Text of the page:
The NBA Playoffs are finally, mercifully here! But maybe you’re not as excited as you wish. A lot of these first round matchups look like foregone conclusions. Could the second round get here already?
Worry not. To get you excited and in prime so you’re telling me there’s a chance mode, I’ve made the case for how the underdog can win each series- and then, for the sake of balance, explained why the favorite will probably still pull it out in the end, before offering a prediction for each series. I’ve also ranked the chances of an upset on the following highly scientific scale:
1- No Chance in Hell
2- You’re probably better off just buying a powerball ticket than predicting this
3- So you’re telling me there’s a chance
4- The spirits of Joe Namath & Baron Davis smile on you, noble underdog
5- This wouldn’t even be an upset. The wrong team is favored
In the Western Conference, three of the four series rank high on the upset scale (as for the Clippers, you had a great season guys).
1. San Antonio Spurs (7) vs Denver Nuggets (2)
Why the Spurs Can Win
For a 54 win team, the Nuggets do feel ripe for an upset. Their superstar player Nikola Jokic is a pass-first big man with serious defensive limitations and a physique that is less impressive than at least a few of the guys you play against at the Y every weekend. There is a massive drop off in talent to their second best player, Jamal Murray, a 3rd year shooting guard who is not particularly efficient. The only player in their playoff rotation with meaningful playoff experience is Paul Millsap, who is 33 years old and not who he once was. They don’t really have a small forward on roster- their starter at that position Will Barton is more of a shooting guard, and has just wrapped up his worst season in years scoring the ball, which seems problematic since he’s mainly known as a scorer. They missed the playoffs last year and plenty of people, justifiably, want to see them prove it in the playoffs.
The Nuggets may be vulnerable, but are the Spurs the right team to pull off the upset? San Antonio, somehow, finished as a top 5 offense in the NBA by net rating despite a shot distribution that looks like Coach Triceraptos designed it in the Cretaceous Period. The Spurs took the least amount of shots at the rim and the least amount of shots from 3 point land, despite those shots being the most valuable shots in basketball. They made it work by treating those high value shots as a matter of quality rather than quantity; they buried their 3’s (first in the league in 3p FG%) and shots at the rim (5th best in the league finishing there), and also hit 44% of the many, many, many mdirangers they did take. Take THAT, analytics.
That style has a chance to succeed against Denver. The Nuggets do not cede the mdiranger in pick and roll the way they did in previous years when they had Jokic drop in the pick and roll. They now bring Jokic up to the level of the screen to make sure the ballahndler sees a body, and rorate over to bump the screener if he dives to the rim behind Jokic. That means you won’t see much of DeRozan dribbling into open mid-rangers, but it does mean the Spurs, always a great passing team, will be able to swing the ball around and find open shooters.
Indeed, the Nuggets allowed the most corner 3’s in the NBA this season, which didn’t sink their defense only because their opponents also shot the worst percentage on corner 3’s of any team in the league. At least part of that discrepancy is luck, and not the kind of luck the Nuggets can count on to continue, particularly against the Spurs, who knocked down 38% of their corner 3’s this year (second best in the league). The Nuggets also have other problems defensively; none of their wings are as physically strong as DeMar DeRozan, who had success bullying them and getting to the rim during the team’s regular season matchups. LaMarcus Aldridge can give Nikola Jokic a lot of problems in the post and from midrange- Aldridge shot 55% from the field in the Spurs 4 games against Denver, well above his season average.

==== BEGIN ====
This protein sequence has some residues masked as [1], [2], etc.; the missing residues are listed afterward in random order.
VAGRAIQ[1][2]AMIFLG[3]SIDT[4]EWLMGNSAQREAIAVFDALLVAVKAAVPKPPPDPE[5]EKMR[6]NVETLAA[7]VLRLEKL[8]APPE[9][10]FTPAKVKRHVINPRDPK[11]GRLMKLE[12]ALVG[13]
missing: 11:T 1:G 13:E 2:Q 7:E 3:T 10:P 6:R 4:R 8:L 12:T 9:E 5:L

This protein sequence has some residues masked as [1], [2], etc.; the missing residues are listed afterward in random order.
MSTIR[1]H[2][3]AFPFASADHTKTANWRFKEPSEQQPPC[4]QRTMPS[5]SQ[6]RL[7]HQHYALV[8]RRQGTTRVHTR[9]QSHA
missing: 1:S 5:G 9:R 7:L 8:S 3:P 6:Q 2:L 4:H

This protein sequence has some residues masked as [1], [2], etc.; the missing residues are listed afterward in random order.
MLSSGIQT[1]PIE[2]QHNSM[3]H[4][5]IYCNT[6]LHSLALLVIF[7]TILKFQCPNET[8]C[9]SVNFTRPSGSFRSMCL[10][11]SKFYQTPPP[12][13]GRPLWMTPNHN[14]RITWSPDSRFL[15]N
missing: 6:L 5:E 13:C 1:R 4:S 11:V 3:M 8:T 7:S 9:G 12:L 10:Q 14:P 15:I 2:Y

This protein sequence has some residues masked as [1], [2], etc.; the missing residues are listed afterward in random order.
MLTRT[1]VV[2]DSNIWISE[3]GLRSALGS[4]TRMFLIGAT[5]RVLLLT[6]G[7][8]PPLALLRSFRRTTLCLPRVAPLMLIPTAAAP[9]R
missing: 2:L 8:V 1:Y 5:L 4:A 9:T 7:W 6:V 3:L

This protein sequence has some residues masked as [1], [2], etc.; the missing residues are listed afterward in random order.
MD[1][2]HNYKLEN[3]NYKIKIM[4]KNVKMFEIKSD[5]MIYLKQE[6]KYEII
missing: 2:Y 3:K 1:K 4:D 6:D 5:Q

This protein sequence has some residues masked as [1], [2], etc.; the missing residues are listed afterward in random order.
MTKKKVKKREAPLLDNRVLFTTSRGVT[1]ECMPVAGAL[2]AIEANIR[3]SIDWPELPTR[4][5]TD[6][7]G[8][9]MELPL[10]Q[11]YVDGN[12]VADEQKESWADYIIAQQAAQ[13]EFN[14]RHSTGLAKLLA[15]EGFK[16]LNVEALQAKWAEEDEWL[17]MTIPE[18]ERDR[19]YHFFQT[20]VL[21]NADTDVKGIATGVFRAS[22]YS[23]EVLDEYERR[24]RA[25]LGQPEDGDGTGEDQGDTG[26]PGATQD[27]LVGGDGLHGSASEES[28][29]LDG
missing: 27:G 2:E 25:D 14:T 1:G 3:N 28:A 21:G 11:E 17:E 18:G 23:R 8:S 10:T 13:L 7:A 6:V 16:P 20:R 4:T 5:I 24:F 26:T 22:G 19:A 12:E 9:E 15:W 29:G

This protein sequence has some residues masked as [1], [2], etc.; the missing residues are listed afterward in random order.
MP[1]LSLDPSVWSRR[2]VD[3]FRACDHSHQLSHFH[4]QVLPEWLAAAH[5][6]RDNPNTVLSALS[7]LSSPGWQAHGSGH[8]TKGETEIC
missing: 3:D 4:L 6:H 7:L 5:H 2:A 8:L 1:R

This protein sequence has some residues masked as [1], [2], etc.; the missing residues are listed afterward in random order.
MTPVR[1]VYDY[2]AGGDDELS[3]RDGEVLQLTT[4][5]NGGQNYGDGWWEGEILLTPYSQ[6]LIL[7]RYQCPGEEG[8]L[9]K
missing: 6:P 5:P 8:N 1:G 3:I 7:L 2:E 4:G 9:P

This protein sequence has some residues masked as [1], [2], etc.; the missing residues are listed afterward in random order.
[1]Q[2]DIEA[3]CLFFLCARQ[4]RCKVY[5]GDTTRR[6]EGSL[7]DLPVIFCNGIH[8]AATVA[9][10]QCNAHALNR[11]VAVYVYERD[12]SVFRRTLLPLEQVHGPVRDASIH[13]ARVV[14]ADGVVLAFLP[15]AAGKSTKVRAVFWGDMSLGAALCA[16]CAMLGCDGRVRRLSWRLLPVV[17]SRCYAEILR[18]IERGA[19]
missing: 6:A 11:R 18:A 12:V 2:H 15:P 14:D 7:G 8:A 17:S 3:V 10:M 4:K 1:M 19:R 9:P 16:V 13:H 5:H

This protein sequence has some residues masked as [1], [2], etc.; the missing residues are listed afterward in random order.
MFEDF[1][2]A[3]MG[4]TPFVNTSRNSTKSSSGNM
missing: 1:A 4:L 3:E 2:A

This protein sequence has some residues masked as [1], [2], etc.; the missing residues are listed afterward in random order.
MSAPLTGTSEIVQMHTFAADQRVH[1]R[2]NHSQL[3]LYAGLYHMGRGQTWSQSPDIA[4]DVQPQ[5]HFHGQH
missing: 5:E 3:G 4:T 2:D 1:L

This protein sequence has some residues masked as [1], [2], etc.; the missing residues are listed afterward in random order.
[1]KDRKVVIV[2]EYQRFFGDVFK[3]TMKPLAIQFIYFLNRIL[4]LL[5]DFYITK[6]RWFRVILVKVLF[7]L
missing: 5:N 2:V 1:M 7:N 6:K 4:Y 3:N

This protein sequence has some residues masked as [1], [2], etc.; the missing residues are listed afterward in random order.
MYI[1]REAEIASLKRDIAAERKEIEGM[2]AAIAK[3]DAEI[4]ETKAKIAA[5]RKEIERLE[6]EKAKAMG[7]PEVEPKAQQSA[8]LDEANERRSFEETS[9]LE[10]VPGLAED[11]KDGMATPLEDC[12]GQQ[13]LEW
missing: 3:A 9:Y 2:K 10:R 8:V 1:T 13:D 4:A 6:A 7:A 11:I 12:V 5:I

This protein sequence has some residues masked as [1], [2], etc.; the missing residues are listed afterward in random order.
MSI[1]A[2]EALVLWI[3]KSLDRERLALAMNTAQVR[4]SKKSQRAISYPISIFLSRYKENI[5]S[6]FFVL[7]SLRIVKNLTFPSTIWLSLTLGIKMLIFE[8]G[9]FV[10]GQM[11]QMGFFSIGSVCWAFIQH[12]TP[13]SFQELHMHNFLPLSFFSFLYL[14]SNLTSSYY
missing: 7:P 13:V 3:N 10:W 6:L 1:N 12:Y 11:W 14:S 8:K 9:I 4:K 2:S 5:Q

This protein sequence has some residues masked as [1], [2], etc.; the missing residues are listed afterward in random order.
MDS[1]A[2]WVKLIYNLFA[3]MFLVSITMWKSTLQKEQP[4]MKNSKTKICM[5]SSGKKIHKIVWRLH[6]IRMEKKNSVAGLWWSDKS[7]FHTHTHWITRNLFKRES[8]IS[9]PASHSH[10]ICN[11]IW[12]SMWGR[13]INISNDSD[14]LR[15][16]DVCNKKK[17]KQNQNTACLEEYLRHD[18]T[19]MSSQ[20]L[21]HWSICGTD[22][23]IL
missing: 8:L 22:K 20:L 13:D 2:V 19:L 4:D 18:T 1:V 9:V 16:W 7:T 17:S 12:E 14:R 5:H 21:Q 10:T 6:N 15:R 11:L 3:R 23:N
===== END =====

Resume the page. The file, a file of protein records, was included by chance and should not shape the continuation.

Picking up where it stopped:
The Spurs succeeded in containing Denver’s offense in 3 of their 4 regular season match-ups (the most recent game between the teams was a start to finish disaster for the Spurs), holding them well below their average offensive rating. If they can contain the Nuggets defensively and continue to execute at a high level offensively, the Spurs could win multiple shoot-outs and take this series.
Why They May Not
These teams split the regular season series at 2 game apiece. The Spurs’ two wins were by 1 point and 8 points, while the Nuggets were by 3 and 28. A lot went right for San Antonio in their two wins. The Nuggets, the very best offensive rebounding team in the league, rebounded poorly in both losses. The Nuggets coughed up the ball like they had a bad cold in one of the losses and took just 4 free throws. The Spurs never force turnovers, and while the Nuggets are not among the league leaders in drawing fouls, they still average 21 free throw attempts per game. They had four. And despite that, and despite the Nuggets turning the ball over at a crazy rate and failing to haul in their typical volume of offensive rebounds, the Spurs won by 1 point.
Now, you could argue a lot of the Nuggets struggles against San Antonio in those games were because of specific things about the Spurs team and specific decisions Gregg Popovich made, which make the results replicable. There’s some truth to that. The Spurs were excellent at keeping the Nuggets away from the rim, a place where the Nuggets normally produce well. Nikola Jokic was held to well below his season averages in points and assists against the Spurs, partly because they made a concerted effort to get the ball out of his hands without ceding open shots (they did, however, give up a ton of 3 pointers, in terms of volume and conversion, even in the games they won). There’s a blueprint for success for the Spurs.